The Central Scrutinizer Meets Tipper Gore
Michael Neiss | Princeton, NJ United States | 09/11/2009
(5 out of 5 stars)
"Say what you will about Frank Zappa but the man was never meant to suffer in silence - always putting his torment hilariously out-in-front of the cultural zeitgeist. Case in point - Joe's Garage. About 25 years before former Vice President Al Gore launched his crusade to reduce our carbon footprint to Colonial proportions (and just before Tipper Gore's, Parents Music Resource Center attempted to put their scolding, censorship-dusted fingerprint all over naughty song lyrics) Zappa unloaded a 3-LP broadside against what he perceived to be a growing intolerance of free expression in the arts.
As only he can, Zappa blended his signature love of infantile profanity superimposed against some of the most complex and improvisational rock composition ever recorded. Joe's Garage is for all intents and purposes a government-sponsored propaganda play, produced as a tone-deaf high school documentary - crudely inveighing against the "sleazery" of youth gone wrong through music. The protagonist, "Joe" is a feckless garage musician who unwittingly gets drawn into a life as a rock roadie (for the band "Toad-O") to save his girlfriend, "Mary from Canoga Park" who is now a wanton comfort girl for all the "boys on the bus."
The story is puerile, the lyrics coarse but the overwhelming absurdity of the plot-line - told through Zappa's omniscient narration in the guise of "The Central Scrutinizer" is beyond brilliant. Wet T-Shirt contests go awry - prophylactically enhanced home appliances talk - STD's abound - as Joe and Mary fall irreversibly in the X-rated trance of Rock `n Roll. As extreme and profane as the story-line is, as is the case with most great satire, it is always difficult to know where extreme ends and truth begins. Joe's Garage is no exception.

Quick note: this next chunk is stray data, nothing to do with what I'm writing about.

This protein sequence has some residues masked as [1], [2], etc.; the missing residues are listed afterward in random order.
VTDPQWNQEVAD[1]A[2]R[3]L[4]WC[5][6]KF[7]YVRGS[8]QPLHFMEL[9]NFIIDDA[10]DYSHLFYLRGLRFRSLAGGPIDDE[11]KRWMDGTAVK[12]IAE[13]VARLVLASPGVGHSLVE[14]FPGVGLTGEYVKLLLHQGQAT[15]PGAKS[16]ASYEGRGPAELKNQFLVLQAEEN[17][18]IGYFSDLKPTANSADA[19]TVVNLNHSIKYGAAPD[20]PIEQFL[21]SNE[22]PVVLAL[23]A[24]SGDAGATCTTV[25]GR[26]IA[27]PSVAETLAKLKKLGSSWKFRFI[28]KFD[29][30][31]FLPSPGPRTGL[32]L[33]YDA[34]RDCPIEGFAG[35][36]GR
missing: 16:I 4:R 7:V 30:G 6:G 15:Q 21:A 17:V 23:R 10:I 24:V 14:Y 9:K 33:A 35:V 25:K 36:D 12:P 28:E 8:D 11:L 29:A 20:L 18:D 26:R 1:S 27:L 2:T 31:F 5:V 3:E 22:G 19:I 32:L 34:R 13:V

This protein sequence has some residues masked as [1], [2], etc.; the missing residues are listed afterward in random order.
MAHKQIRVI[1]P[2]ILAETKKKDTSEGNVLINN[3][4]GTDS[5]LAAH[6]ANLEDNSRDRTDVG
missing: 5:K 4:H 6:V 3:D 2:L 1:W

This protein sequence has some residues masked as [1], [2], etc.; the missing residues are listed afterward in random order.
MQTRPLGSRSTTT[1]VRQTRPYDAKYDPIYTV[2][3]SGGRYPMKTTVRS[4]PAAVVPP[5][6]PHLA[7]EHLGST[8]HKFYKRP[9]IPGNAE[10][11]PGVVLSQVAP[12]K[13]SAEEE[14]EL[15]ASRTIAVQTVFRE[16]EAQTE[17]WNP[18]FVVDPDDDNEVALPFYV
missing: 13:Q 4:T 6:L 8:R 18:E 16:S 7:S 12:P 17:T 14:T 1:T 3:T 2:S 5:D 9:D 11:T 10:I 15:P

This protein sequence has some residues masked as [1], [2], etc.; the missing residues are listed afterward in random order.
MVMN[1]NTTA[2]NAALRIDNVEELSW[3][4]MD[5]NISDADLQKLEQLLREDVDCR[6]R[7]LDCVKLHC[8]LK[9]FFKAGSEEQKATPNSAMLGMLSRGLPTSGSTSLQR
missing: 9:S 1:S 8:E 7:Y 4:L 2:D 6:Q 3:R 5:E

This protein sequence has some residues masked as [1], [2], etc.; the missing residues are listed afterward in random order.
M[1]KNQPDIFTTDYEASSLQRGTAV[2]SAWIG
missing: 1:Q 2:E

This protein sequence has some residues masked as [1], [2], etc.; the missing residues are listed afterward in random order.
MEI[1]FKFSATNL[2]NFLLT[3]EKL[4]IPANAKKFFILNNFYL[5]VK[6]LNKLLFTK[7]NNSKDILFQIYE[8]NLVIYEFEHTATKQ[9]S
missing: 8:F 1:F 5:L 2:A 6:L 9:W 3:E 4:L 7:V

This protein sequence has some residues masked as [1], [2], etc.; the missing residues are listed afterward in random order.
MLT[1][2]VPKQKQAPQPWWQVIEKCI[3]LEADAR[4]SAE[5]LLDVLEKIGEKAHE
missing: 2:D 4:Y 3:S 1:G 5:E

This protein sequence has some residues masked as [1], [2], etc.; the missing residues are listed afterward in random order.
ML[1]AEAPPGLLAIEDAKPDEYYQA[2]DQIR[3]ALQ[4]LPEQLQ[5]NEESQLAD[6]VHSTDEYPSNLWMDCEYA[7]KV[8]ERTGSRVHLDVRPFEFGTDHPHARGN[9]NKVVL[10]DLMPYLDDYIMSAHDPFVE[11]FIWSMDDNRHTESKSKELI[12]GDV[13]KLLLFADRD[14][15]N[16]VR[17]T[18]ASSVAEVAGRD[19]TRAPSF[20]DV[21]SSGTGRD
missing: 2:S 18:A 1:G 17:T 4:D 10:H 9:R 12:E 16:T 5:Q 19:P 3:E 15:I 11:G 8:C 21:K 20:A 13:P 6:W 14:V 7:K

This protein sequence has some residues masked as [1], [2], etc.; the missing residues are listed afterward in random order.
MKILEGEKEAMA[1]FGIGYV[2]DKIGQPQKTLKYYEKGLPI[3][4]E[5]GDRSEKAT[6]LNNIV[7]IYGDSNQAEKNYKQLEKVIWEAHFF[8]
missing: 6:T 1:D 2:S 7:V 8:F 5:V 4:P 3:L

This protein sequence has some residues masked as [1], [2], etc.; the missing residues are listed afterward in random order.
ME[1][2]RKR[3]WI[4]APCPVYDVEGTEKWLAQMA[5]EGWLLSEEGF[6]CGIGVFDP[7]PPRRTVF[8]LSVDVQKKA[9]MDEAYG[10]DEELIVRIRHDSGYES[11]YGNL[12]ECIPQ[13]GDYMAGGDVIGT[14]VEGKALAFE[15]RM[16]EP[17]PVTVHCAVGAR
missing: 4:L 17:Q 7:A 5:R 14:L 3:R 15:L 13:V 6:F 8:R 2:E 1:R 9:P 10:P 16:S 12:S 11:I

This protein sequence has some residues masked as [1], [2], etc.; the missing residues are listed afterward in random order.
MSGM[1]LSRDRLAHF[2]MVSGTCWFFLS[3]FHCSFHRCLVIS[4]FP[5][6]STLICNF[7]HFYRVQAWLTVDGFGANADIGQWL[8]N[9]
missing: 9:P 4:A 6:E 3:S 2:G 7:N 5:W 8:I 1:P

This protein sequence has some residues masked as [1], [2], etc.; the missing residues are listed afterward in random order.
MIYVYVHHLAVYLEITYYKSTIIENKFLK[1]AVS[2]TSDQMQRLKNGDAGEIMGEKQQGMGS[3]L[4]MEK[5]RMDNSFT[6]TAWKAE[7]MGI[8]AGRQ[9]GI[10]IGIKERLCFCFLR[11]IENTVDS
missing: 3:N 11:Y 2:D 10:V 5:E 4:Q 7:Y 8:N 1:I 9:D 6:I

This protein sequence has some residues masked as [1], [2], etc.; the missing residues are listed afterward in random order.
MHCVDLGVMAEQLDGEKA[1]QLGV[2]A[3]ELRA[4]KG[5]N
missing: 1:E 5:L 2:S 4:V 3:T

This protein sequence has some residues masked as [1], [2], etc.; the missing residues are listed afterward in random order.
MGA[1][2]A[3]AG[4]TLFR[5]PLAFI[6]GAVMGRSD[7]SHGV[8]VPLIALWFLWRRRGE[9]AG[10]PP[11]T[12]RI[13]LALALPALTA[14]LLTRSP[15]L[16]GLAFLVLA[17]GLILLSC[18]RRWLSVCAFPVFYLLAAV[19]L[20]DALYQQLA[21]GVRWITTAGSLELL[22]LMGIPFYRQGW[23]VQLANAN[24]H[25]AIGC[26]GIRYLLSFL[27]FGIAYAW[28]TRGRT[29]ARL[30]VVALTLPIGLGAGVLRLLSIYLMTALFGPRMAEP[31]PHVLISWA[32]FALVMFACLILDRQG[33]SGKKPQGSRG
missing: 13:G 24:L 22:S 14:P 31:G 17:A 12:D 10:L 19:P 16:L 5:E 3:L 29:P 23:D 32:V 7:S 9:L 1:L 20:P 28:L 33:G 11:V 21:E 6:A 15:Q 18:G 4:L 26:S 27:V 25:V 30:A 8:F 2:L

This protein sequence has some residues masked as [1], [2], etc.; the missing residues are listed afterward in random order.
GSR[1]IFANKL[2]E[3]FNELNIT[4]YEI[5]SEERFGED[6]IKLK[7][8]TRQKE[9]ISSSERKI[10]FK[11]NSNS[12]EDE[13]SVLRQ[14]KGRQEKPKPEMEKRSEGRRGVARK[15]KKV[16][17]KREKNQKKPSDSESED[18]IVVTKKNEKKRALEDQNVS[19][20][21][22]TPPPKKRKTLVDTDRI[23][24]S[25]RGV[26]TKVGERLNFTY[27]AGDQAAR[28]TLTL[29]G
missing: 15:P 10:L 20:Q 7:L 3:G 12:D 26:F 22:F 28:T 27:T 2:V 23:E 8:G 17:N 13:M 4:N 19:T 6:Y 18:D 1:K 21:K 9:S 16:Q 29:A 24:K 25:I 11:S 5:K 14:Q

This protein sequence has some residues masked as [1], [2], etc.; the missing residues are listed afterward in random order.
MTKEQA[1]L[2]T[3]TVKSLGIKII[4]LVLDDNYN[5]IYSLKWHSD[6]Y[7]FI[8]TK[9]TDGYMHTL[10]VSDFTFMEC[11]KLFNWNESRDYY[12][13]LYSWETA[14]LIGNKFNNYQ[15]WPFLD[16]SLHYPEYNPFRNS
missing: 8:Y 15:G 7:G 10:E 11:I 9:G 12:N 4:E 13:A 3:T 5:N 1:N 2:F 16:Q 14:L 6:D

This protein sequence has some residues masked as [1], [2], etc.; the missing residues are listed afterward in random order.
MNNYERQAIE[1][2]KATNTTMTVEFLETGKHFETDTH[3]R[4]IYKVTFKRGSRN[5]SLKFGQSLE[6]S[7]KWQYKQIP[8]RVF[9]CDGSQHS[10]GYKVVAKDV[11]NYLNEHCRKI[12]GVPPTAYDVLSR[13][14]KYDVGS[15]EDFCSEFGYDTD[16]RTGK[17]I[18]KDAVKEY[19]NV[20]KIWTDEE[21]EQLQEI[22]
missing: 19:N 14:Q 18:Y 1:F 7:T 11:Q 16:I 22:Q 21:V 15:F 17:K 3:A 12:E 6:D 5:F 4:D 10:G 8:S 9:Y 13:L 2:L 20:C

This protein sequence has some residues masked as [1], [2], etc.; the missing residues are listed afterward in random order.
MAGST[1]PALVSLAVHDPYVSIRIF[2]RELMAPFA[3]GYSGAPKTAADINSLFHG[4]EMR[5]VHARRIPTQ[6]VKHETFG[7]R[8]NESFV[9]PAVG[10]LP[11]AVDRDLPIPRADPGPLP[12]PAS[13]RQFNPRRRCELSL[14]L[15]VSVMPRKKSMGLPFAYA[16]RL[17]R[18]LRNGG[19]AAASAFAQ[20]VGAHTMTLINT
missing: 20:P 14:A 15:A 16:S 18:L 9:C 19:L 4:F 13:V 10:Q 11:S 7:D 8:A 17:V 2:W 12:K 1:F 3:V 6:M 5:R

Even if the lyrics offend - there is always the music. Zappa was a perfectionist and Garage does not disappoint. While the score is challenging, if you stay with FZ through all three parts - the reward is some of the finest solo guitar work produced before or since. Watermelon in Easter Hay is stunning and worth the considerable cost all by itself. They don't (and can't) make them like this anymore. Five stars for an artist that never took the easy way out.
A huge attempt
RockinRobin411 | 09/10/2009
(5 out of 5 stars)
"A rock opera is something that Frank Zappa would be a perfect artist for. His albums are usually strung together in some way, he loves putting in all these characters, and a lot of his songs are about stories. This album works very well. It includes Frank Zappa's goofiness, and his musical talent. The story is basically the story of all of the things that happen if you choose a career in music... at least in some sort of future.
Just about each track begins with an introduction from the Central Scrutinizer, who is basically just the narrator, performed by Frank Zappa, whispering through a plastic megaphone. Frank Zappa also portrays a few other characters, the first one that comes to mind is Joe's best friend who betrays him. Ike Willis portrays the star of the album, Joe. Joe starts out as a young teenager in a garage band. The story is a very weird and sometimes confusing story that doesn't end the way that anyone who buys this album would consider a happy ending, but the ending is barely even an ending.
The music of the album shows both major sides to Frank Zappa, the more simple rock and roll parody and comedy side, the weird melodies that you would never expect any human being to be able to sing and get every single syllable, and the instrumental guitar solos.
In general, this is a great album for fans of Frank Zappa."